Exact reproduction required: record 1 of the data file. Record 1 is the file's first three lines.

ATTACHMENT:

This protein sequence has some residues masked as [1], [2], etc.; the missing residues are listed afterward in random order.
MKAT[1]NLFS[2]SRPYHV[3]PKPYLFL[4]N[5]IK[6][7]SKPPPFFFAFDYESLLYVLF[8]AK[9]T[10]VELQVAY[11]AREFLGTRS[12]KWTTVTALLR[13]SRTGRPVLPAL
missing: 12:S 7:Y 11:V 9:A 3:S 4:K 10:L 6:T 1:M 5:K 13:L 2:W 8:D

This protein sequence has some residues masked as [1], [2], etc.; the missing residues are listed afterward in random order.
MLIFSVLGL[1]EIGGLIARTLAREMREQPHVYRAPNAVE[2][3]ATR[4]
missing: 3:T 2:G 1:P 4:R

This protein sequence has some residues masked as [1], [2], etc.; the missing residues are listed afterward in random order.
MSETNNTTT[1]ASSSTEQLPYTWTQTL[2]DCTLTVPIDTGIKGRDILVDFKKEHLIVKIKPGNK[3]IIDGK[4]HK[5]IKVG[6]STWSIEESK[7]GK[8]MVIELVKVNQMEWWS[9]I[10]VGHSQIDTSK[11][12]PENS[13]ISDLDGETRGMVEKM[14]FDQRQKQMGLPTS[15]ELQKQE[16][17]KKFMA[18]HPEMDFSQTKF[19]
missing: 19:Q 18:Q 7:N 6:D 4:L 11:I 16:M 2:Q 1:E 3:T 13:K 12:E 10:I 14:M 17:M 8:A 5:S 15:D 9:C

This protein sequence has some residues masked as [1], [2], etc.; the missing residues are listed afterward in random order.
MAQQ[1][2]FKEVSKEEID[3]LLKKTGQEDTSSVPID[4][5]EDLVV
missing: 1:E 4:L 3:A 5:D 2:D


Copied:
This protein sequence has some residues masked as [1], [2], etc.; the missing residues are listed afterward in random order.
MKAT[1]NLFS[2]SRPYHV[3]PKPYLFL[4]N[5]IK[6][7]SKPPPFFFAFDYESLLYVLF[8]AK[9]T[10]VELQVAY[11]AREFLGTRS[12]KWTTVTALLR[13]SRTGRPVLPAL
missing: 12:S 7:Y 11:V 9:A 3:S 4:K 10:L 6:T 1:M 5:K 13:L 2:W 8:D